• Notice positive events and then let them become positive experiences for you. (Even better, actively look for opportunities to have positive experiences, such as looking for good things about yourself, or kindness and respect toward you from others.)
  • Savor the experience. Make it last. Try to feel it in your body – like sensing a feeling of love as a warmth filling your whole chest.
  • Sense that the positive experience is soaking into your brain and body – registering deeply in emotional memory. Maybe imagine a treasure chest in your heart (an especially good method for children). Consciously intend for it to really sink into you.
  • For bonus points: Sense that the positive experience is going down into old hollows and wounds within you and filling them up and replacing them with new positive feelings and views. Like current experiences of worth replacing old feelings of shame or inadequacy. Or current feelings of being cared about and loved replacing old feelings of rejection, abandonment, loneliness. Or a current sense of one’s own strength replacing old feelings of weakness, smallness. The way to do this is to have the new positive experience be prominent and in the foreground of your awareness at the same time that the old pain or unmet needs are dimly sensed in the background. The new experiences will gradually replace the old ones. You will not forget events that happened, but they will lose their charge and their hold on you.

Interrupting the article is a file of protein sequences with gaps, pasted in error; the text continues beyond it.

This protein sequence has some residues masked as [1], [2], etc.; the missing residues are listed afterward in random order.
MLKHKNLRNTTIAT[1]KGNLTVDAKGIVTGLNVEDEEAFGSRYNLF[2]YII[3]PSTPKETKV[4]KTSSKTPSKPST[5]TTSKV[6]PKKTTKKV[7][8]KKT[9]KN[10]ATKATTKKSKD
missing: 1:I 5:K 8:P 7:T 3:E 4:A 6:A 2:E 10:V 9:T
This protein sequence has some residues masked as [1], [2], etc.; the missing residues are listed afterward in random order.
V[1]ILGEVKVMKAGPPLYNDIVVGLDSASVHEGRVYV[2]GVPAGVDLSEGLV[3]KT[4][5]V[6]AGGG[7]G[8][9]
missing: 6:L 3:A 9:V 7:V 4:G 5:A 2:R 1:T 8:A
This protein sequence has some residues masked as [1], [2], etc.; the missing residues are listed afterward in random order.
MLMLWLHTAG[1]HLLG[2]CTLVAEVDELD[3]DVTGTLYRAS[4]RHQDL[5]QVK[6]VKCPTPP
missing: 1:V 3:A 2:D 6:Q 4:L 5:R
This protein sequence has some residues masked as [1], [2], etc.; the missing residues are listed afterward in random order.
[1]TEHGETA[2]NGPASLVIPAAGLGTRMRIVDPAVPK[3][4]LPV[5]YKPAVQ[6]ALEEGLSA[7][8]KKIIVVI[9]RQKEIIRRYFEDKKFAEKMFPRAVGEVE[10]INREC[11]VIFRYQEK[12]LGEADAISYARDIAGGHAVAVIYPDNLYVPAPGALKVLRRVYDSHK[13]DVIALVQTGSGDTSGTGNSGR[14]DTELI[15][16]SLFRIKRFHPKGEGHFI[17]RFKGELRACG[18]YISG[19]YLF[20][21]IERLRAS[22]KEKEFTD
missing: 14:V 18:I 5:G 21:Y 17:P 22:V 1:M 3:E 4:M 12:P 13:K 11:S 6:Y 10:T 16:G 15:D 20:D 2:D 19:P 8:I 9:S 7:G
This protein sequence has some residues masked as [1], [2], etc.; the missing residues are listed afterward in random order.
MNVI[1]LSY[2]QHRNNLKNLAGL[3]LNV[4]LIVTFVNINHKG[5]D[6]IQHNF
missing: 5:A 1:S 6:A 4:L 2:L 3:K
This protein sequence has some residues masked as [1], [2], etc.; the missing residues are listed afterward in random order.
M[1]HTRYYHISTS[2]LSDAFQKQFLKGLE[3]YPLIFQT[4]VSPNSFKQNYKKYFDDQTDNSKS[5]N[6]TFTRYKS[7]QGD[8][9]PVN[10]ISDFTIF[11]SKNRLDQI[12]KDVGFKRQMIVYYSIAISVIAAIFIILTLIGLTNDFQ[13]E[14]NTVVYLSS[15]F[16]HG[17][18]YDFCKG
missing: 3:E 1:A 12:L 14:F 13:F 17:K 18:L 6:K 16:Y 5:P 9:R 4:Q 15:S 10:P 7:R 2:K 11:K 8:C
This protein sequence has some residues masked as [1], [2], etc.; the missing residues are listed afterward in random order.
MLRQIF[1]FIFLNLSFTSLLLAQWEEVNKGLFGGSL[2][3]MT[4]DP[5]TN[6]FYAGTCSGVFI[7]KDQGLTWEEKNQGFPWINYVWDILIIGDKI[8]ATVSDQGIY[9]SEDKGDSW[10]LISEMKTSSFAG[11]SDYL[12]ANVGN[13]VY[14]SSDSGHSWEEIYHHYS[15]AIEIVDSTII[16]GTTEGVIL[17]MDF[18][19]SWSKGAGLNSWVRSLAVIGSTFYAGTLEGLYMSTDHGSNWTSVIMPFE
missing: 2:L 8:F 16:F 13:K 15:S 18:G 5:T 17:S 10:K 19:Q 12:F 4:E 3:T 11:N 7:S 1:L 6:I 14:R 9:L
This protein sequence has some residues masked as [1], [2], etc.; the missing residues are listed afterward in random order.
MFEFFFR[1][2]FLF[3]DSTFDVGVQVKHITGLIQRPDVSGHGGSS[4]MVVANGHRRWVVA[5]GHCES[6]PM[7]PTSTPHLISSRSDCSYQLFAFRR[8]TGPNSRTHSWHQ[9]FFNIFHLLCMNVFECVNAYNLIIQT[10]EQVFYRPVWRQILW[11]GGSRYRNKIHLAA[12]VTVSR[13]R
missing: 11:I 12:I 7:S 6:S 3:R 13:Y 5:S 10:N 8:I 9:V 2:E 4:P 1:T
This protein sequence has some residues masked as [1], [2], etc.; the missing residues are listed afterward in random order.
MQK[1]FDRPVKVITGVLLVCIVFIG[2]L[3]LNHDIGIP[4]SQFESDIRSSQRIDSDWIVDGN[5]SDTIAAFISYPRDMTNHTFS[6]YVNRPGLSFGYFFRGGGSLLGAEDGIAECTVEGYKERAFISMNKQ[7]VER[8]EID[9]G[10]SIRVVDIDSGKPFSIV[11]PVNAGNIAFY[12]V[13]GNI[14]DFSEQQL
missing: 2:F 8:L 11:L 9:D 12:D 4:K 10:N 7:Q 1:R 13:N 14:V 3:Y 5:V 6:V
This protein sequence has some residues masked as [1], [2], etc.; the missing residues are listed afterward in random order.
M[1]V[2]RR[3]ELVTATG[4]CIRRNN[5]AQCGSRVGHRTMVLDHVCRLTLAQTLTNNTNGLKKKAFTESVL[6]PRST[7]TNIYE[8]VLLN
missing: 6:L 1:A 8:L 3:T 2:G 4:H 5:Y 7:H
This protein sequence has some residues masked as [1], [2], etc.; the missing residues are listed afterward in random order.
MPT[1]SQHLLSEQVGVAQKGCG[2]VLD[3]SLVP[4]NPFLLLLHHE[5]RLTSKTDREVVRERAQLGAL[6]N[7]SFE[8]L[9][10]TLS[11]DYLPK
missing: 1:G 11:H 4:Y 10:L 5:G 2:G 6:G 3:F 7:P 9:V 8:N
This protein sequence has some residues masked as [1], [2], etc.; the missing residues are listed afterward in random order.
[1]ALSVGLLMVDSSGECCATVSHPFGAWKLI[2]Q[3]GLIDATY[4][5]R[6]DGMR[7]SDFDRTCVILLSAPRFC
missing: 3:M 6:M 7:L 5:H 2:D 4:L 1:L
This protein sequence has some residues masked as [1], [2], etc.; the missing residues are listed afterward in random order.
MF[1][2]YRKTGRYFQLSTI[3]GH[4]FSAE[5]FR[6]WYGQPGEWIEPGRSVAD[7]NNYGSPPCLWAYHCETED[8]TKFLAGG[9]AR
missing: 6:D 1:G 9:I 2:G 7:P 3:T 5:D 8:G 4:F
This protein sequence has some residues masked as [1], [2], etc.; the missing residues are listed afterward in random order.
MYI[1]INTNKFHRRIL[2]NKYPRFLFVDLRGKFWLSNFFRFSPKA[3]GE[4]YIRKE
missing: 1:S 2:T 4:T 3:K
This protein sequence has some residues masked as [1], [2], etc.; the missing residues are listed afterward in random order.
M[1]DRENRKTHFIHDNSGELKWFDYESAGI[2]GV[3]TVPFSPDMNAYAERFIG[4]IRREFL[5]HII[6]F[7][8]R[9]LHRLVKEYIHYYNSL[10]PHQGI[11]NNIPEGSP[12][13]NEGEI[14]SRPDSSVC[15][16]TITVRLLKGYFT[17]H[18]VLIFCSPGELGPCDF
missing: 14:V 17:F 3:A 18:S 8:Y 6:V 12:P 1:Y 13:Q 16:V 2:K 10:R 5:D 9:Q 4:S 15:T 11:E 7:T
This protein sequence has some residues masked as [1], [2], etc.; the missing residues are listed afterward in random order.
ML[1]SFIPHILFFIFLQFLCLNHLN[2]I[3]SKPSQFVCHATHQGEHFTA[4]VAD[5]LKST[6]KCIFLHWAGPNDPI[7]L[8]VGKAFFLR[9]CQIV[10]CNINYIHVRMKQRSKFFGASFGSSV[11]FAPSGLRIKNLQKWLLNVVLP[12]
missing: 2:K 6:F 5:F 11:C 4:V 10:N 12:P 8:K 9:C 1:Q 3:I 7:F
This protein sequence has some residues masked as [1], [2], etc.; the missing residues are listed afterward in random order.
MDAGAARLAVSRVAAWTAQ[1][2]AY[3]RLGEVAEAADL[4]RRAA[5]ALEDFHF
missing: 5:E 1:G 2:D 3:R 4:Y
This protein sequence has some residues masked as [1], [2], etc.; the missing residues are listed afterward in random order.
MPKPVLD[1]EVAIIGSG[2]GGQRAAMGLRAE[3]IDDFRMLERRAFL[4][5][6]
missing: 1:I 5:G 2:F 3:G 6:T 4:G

* * * * * * * * * * * * * * * * * * * * * * * * * * * * * * * *

Try those four steps a few times and you’ll see how effective they are. And from about age 3 on, when you are putting your child to bed, you can take a minute or two to have the child think about something happy, and then feel like those good feelings are sinking in, like water into a sponge, like sunlight into a shirt, or like jewels going into a treasure chest.

In sum, this is a profound, far-reaching, and genuine way to help yourself, or your children. It literally changes the brain in enormously healthy ways.

This is an article adapted from the book Mother Nurture (2002) by Rick Hanson, Ph.D., Jan Hanson, M.S. and Ricki Pollycove, M.D.